After a trial, Hardrock Forming Co. – Division of 5556347 Ontario Limited was fined for failing, as an employer, to ensure that signs were posted in prominent locations and in sufficient numbers to warn workers of a hazard on a project.

Loading Dock Safety

Aug 29th, 2011Comments Off

The MOL is focusing on loading dock safety,  follow the link below to watch a video of a MOL inspector who will guide through a typical loading dock inspection. to see if you are complying.

 http://www.labour.gov.on.ca/english/gallery/v_loadingdock_hs.php

WHMIS ON-LINE

Aug 29th, 201123,535 Comments

From our friends at the CCOHS www.ccohs.ca a detailed overview of the WHMIS requirements.

What are WHMIS classes or classifications?

WHMIS (Workplace Hazardous Materials Information System) uses classifications to group chemicals with similar properties or hazards. The Controlled Products Regulations specifies the criteria used to place materials within each classification. There are six (6) classes although several classes have divisions or subdivisions. Each class has a specific symbol to help people identify the hazard quickly. The classes are:

Class A – Compressed GasClass B – Flammable and Combustible Material

Division 1: Flammable Gas
Division 2: Flammable Liquid
Division 3: Combustible Liquid
Division 4: Flammable Solid
Division 5: Flammable Aerosol
Division 6: Reactive Flammable Material

Class C – Oxidizing MaterialClass D – Poisonous and Infectious Material

Division 1: Materials causing immediate and serious toxic effects
    Subdivision A: Very toxic material
    Subdivision B: Toxic materialDivision 2: Materials causing other toxic effects
    Subdivision A: Very toxic material
    Subdivision B: Toxic materialDivision 3: Biohazardous Infection Material

Class E – Corrosive materialClass F – Dangerously reactive material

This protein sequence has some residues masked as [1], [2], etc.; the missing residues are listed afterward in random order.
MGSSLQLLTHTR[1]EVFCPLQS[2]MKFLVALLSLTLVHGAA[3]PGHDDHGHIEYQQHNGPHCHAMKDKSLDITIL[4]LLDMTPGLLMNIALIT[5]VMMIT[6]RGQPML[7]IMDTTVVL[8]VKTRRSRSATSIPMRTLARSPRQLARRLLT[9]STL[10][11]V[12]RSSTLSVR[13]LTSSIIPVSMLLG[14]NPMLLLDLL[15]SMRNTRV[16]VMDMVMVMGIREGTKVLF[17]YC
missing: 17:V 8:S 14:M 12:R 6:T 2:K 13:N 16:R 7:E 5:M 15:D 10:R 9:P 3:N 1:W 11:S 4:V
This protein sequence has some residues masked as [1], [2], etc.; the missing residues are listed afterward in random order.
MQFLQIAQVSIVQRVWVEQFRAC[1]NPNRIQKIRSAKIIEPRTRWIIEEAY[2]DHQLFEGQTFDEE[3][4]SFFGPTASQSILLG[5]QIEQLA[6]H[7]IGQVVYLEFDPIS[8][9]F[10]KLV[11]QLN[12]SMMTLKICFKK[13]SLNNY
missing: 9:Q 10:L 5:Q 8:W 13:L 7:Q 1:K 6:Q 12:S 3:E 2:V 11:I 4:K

What is a Class A – Compressed Gas?

Symbol for Class A

Any material that is normally a gas which is placed under pressure or chilled, and contained by a cylinder is considered to be a compressed gas. These materials are dangerous because they are under pressure. If the cylinder is broken, the container can ‘rocket’ or ‘torpedo’ at great speeds and this is a danger to anyone standing too close. If the cylinder is heated (by fire or rise in temperature), the gas may try to expand and the cylinder will explode. Leaking cylinders are also a danger because the gas that comes out is very cold and it may cause frostbite if it touches your skin (for example: carbon dioxide or propane). Common examples include: compressed air, carbon dioxide, propane, oxygen, ethylene oxide, and welding gases. The hazard symbol is a picture of a cylinder or container of compressed gas surrounded by a circle.

Additional dangers may be present if the gas has other hazardous properties. For example: propane is both a compressed gas and it will burn easily. Propane would have two hazard symbols – the one for a compressed gas and another to show that it is a flammable material.
What is a Class B – Flammable and Combustible Material?

Symbol for Class B

Flammable means that the material will burn or catch on fire easily at normal temperatures (below 37.8 degrees C or 100 deg F). Combustible materials must usually be heated before they will catch on fire at temperatures above normal (between 37.8 and 93.3 deg C or 100 and 200 deg F). Reactive flammable materials are those which may suddenly start burning when it touches air or water, or may react with air or water to make a flammable gas. The material may be a solid, liquid or gas which makes up the different divisions that fall under this class. Common examples include: propane, butane, acetylene, ethanol, acetone, turpentine, toluene, kerosene, Stoddard solvent, spray paints and varnish. The symbol for this class is a flame with a line under it inside a circle.
What is a Class C – Oxidizing Materials?

Symbol for Class C